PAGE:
United Nations: UN Secretary-General Ban Ki-moon said on Friday that religious minorities remain highly vulnerable since the Islamic State (IS) affiliated groups are targeting minorities and attacking religious sites in Libya, a media report said on Saturday.
Ban made the remarks at a Security Council open debate on the victims of attacks and abuses on ethnic or religious grounds in the Middle East, saying the main parties in Libya must quickly reach agreement to end conflict to prevent the country "falling in the hands of terrorist groups", Xinhua reported.
Also noting the plight of minority communities in Iraq and Syria, Ban said: "We must avoid highlighting differences and reaffirm the values of diversity and peaceful coexistence."
"Governments and parties have the primary responsibility for protecting minorities but we must engage with partners in civil society, faith leaders and others with influence, including regional and other actors," he added.
France, the Security Council's president for this month, initiated the first ever debate on the topic of situations of minorities in the Middle East following the recent tragic events in which Christians in the Middle East were targeted.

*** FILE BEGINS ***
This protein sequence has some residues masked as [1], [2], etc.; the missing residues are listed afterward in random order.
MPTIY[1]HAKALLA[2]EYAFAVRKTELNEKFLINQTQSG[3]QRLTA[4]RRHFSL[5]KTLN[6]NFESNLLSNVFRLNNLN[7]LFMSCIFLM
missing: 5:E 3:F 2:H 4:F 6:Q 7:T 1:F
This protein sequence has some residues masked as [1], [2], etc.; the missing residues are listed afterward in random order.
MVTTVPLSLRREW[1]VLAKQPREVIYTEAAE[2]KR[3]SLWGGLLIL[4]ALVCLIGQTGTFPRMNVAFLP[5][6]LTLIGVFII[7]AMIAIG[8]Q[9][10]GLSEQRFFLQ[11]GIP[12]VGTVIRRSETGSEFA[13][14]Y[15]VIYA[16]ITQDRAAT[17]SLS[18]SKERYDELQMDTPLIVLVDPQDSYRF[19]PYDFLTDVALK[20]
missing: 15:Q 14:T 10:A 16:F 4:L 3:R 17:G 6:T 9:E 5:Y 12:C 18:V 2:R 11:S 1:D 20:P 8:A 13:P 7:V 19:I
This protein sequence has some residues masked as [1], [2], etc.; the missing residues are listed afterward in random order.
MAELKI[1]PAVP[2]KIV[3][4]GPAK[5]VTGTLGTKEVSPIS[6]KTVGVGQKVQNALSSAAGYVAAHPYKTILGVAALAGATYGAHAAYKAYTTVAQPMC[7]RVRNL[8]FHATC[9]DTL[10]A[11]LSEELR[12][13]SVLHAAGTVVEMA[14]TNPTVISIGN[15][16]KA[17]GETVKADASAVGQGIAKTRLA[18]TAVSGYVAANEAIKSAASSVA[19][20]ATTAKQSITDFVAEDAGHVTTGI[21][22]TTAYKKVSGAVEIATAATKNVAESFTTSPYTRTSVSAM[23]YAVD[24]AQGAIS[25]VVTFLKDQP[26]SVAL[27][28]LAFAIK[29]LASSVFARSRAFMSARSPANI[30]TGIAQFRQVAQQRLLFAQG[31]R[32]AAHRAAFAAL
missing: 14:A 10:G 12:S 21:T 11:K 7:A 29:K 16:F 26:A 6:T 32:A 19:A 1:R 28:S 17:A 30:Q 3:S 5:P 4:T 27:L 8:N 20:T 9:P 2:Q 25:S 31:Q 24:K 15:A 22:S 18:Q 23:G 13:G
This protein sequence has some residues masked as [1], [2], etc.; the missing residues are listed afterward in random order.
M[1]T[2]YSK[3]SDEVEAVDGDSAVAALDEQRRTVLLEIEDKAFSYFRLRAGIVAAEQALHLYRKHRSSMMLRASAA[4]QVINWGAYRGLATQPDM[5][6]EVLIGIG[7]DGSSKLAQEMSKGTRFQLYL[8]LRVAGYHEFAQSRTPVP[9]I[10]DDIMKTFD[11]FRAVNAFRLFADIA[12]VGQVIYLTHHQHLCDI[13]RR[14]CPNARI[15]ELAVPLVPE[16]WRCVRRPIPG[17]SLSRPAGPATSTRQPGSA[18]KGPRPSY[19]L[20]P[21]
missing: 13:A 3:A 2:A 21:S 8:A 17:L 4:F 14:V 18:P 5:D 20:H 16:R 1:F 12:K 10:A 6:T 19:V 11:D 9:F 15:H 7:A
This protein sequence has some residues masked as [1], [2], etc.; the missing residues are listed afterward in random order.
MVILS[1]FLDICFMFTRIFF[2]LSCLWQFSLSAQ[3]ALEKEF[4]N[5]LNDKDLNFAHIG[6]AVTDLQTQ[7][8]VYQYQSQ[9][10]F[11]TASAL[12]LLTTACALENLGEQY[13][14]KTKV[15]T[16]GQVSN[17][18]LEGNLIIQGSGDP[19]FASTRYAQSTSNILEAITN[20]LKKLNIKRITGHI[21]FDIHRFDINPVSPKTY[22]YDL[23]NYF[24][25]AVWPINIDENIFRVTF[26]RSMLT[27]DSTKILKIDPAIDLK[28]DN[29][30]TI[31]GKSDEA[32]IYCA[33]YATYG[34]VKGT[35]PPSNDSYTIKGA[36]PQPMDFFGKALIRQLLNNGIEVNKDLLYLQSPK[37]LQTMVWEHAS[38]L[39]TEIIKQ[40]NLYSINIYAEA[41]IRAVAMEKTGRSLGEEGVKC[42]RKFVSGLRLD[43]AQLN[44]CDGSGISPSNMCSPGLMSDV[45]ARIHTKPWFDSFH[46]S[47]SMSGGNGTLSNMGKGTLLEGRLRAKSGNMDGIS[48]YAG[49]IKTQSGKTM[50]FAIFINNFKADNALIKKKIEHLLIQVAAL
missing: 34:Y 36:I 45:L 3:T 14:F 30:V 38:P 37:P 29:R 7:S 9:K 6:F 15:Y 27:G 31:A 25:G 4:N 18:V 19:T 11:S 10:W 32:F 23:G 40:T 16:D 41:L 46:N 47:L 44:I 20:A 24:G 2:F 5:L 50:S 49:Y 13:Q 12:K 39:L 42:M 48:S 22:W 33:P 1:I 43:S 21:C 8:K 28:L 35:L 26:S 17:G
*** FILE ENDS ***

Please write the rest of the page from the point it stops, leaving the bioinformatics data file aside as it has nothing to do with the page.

French Foreign Minister Laurent Fabius attended the debate and later warned at a press briefing here that there is a real danger that minorities in the Middle East might "entirely disappear."
The French mission said in a document that "it is important for the Security Council and the entire international community to mobilize against the systematic and widespread persecution by IS of ethnic or religious groups and other minorities in an attempt to methodically eradicate the diversity of the social fabric of societies in the Middle East."
Last month, the IS group in Libya released a video in which beheading of 21 Egyptian Christians was shown. Besides, there have been reports about the IS group in Syria kidnapping Christian Assyrians from time to time.